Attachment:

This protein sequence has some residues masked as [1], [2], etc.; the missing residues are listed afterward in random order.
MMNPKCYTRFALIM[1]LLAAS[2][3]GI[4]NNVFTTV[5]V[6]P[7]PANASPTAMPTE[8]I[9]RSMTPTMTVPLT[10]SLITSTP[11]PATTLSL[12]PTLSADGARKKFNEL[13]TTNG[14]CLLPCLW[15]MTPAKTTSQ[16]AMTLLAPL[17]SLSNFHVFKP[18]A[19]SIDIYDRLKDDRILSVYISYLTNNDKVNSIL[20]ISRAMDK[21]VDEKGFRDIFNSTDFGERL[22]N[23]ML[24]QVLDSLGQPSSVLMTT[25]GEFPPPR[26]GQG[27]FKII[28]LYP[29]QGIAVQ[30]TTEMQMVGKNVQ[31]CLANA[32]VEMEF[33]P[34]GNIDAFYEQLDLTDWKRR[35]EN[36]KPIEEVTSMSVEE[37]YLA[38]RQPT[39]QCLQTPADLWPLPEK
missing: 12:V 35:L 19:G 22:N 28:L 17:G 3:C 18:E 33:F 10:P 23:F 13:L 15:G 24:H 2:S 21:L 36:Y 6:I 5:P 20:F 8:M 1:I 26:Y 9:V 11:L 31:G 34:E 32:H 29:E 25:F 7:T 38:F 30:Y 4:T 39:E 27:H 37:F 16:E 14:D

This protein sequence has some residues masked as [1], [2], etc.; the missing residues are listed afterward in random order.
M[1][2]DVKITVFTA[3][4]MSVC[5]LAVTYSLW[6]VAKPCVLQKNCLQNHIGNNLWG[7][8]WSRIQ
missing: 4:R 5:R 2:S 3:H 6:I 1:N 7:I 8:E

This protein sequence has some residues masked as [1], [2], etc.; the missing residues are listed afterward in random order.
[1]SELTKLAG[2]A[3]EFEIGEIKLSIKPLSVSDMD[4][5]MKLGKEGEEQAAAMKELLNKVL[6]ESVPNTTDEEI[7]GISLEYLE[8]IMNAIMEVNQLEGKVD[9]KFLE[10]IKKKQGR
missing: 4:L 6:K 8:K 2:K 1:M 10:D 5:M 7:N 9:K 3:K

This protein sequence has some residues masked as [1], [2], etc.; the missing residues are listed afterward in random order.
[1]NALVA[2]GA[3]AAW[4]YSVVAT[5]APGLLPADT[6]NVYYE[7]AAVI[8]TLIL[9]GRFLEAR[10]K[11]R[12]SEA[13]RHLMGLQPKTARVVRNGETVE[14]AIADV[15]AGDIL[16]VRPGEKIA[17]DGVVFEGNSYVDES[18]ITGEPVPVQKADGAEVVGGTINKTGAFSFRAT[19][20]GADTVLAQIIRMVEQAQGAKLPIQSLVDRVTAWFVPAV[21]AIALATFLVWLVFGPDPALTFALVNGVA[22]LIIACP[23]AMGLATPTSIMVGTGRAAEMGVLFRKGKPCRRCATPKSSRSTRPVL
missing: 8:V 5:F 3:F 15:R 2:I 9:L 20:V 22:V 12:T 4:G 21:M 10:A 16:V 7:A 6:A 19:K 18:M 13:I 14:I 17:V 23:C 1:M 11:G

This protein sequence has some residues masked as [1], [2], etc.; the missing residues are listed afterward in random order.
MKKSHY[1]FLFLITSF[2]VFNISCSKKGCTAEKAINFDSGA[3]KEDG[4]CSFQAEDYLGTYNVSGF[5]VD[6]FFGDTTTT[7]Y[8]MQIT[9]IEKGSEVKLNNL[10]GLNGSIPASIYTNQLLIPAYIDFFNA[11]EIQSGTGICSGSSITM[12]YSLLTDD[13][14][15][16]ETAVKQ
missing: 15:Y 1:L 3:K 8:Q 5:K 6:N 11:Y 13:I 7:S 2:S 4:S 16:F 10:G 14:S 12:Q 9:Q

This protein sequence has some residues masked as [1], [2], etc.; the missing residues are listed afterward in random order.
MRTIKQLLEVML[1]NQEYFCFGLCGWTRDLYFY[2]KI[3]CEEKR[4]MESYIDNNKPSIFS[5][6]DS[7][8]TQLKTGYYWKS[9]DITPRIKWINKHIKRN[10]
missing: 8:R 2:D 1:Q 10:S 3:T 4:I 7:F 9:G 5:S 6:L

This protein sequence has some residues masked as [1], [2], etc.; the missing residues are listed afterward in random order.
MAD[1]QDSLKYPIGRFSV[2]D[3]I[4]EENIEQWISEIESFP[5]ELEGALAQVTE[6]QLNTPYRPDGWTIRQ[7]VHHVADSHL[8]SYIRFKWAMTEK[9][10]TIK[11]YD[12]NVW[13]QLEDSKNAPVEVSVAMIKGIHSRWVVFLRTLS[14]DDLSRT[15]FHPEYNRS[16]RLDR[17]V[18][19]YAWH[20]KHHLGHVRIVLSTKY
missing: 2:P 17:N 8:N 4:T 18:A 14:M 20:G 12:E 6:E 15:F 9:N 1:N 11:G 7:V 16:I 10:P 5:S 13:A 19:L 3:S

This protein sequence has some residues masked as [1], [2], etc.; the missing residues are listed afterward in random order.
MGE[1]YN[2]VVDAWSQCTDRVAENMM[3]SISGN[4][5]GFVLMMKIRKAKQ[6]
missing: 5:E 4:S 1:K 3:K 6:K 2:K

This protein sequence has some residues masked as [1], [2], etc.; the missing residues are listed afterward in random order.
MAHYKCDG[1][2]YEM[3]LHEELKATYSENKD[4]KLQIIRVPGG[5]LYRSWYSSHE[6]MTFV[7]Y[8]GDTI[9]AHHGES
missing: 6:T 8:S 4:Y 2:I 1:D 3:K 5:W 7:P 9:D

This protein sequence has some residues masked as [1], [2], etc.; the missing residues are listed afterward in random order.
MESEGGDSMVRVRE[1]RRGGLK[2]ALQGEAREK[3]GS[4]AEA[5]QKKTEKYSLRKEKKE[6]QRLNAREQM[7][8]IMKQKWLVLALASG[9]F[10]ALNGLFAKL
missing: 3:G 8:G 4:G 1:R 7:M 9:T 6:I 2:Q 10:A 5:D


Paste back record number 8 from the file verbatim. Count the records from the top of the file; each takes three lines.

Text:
This protein sequence has some residues masked as [1], [2], etc.; the missing residues are listed afterward in random order.
MGE[1]YN[2]VVDAWSQCTDRVAENMM[3]SISGN[4][5]GFVLMMKIRKAKQ[6]
missing: 5:E 4:S 1:K 3:K 6:K 2:K